The Oilers prospect cupboard might be as full as it has ever been. They have good depth on the blueline, they finally have some skilled size in the system and, most importantly, they have a few prospects who are NHL ready.
Marincin played 44 NHL games last year and didn’t look out of place. He played better in his first 25 games than he did in the final 19, but he showed he is ready to compete for a spot in the opening night roster.
Klefbom played 17 games and he improved with each game. He was cast in a more defensive role and Dallas Eakins and Steve Smith weren’t afraid to have him start shifts in the D zone. He is also ready to compete for a spot on the 23-man roster, but like Marincin if he isn’t in the starting six, I’d rather see him in OKC than the #7 in the pressbox.
Last week, Rocky Thompson said that of the other D-men who played in OKC last year, Davidson is the next in line for a promotion. He liked his defensive game and expected Davidson to get some PP time this year to show off his offensive talents.
Musil needs to improve his skating. He has a wide stance and because of that he doesn’t have a long stride. He has been working hard to lengthen his stride and get quicker, but until that happens I don’t see him as a regular NHL D-man.
Gernat will get more ice time this year. He has excellent offensive instincts, but his biggest challenge will be putting in the necessary work to become a regular pro hockey player. There is no doubting his talent, but he needs to get stronger and quicker.
Simpson is only 21, and after four years of NCAA adapting to the busier schedule will be his biggest challenge. He will need a few years of seasoning in the AHL, and his year will a good test to see where he fits in the depth chart.
That leads us to Darnell Nurse. The 7th overall pick in 2013 is in a unique situation. Due to his age and NHL rules, he can play in the NHL or in junior, but is ineligible to play in the AHL. If he was, it would be no-brainer that he’d start the season in OKC.
However, since he will be in the Show or back in the Soo, the debate over where he fits best will be a spirited one. Nurse is committed to making the Oilers, as he should be. I wouldn’t want a 1st round pick who didn’t expect to make the team, but he will need to play unbelievably well to stay in Edmonton past nine games.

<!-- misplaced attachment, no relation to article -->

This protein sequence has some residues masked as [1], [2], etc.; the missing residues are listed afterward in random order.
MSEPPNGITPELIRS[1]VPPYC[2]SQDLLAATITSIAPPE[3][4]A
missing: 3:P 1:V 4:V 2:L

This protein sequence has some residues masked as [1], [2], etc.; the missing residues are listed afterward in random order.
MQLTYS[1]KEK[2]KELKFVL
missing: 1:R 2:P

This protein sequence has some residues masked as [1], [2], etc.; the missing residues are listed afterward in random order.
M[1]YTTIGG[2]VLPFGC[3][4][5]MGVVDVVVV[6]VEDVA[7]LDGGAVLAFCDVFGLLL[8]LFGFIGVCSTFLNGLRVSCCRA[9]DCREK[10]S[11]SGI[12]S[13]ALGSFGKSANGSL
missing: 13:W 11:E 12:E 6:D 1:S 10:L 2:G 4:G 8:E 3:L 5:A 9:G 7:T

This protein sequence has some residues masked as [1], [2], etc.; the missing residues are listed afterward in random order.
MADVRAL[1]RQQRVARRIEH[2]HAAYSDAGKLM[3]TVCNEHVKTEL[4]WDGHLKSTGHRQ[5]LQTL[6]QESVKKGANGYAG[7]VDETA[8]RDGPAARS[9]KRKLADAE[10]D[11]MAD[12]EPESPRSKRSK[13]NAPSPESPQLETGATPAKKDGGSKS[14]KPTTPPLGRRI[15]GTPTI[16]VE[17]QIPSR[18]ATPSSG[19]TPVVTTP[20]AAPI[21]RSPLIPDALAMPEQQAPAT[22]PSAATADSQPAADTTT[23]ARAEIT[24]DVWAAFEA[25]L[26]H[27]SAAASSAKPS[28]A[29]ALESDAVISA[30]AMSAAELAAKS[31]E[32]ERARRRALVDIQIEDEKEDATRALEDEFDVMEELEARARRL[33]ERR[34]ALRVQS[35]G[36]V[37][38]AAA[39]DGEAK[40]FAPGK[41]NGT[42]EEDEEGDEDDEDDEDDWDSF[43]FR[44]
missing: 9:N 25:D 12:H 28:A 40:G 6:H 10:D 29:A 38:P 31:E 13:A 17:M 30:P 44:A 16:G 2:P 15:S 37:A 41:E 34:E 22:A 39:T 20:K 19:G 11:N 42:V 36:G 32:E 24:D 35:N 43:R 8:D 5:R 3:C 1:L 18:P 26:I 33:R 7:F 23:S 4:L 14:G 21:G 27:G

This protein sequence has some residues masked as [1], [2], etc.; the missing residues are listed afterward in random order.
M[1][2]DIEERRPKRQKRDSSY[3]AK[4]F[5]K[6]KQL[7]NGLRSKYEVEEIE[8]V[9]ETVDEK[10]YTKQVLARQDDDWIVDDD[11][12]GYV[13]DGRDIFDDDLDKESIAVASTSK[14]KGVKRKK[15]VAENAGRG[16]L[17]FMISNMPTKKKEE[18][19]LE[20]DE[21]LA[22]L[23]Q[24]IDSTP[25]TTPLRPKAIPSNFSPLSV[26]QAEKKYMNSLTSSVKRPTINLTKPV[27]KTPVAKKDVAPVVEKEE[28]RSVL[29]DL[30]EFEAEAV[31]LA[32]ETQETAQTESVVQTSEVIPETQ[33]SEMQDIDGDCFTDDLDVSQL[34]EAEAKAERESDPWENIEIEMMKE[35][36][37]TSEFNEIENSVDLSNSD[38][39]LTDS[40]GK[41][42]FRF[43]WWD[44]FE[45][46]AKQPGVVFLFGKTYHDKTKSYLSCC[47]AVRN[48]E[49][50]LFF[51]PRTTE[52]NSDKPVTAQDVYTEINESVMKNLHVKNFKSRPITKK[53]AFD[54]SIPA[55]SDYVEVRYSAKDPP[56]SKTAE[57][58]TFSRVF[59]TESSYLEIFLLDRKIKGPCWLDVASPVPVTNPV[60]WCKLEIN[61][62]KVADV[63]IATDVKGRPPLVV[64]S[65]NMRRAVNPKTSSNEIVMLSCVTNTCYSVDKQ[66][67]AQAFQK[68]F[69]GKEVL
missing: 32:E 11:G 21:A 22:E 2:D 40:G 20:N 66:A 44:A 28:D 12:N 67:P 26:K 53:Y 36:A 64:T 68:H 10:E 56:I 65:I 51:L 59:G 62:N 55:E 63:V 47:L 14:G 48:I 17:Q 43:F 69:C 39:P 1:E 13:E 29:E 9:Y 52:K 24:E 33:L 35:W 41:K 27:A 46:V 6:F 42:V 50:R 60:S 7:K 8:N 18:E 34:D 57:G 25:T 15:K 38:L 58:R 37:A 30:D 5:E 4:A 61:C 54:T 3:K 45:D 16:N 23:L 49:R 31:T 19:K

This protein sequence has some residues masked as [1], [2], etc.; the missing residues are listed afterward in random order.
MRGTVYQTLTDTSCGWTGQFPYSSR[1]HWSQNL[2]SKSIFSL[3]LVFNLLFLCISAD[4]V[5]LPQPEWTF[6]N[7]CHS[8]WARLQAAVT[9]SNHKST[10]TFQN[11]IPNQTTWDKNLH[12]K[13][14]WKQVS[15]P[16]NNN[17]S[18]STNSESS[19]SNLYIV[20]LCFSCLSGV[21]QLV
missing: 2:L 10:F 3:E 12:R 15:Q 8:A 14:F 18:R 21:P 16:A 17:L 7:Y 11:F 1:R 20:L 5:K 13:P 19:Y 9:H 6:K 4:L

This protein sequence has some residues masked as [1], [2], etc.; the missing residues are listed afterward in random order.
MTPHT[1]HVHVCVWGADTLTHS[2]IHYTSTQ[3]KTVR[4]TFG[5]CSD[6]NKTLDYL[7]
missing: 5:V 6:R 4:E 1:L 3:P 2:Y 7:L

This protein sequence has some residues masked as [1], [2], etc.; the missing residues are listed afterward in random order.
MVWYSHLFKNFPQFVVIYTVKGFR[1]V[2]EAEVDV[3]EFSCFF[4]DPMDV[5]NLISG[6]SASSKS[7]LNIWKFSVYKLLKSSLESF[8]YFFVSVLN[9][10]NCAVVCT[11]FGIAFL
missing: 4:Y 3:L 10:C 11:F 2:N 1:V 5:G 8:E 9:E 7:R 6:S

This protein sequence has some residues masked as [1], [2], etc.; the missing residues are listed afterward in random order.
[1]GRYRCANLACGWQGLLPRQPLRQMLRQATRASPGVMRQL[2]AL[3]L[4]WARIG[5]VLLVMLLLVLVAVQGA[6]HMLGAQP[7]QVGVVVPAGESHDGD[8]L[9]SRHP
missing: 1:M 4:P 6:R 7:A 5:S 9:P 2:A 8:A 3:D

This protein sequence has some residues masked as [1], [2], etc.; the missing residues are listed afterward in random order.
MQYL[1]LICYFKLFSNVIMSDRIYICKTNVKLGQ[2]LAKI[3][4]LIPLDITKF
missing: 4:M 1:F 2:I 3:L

OHL blogger, Brock Otten writes about top OHL prospects and he wrote this about Nurse yesterday. What caught my eye was this line about Nurse’s development.
I don’t think there’s much more that the OHL can teach him. If he
returns, I think it will be a mistake and the Oilers will risk him
developing some bad habits out of boredom (the way Alex Pietrangelo did
in his 19 year old season).
I completely disagree.
First off, players can always work on things. Nurse has many aspects of his game he can improve on, and from the games I watched he wasn’t a man against boys on every shift. He definitely had great games and some shifts where he dominated, but he would still be challenged this season.
He also would benefit greatly from playing for Canada at the World Juniors. He didn’t make the team last year, so he hasn’t mastered the junior ranks, and he’d be highly motivated to make it this season.
I’m also not sure what bad habits Pietrangelo developed in his final season in the OHL, because he didn’t spend much time in junior.
Pietrangelo only played nine games for the Blues, but he was a healthy scratch often from October to December before they released him to play for Canada at the WJC.
Pietrangelo sat out the opening three games of the season before playing on October 10th. He then sat out the next four games, but returned to the lineup to play the next seven games. He watched from the pressbox for three more, and then played his final game on November 19th. He stayed with the Blues for a few more weeks before they sent him to WJC camp.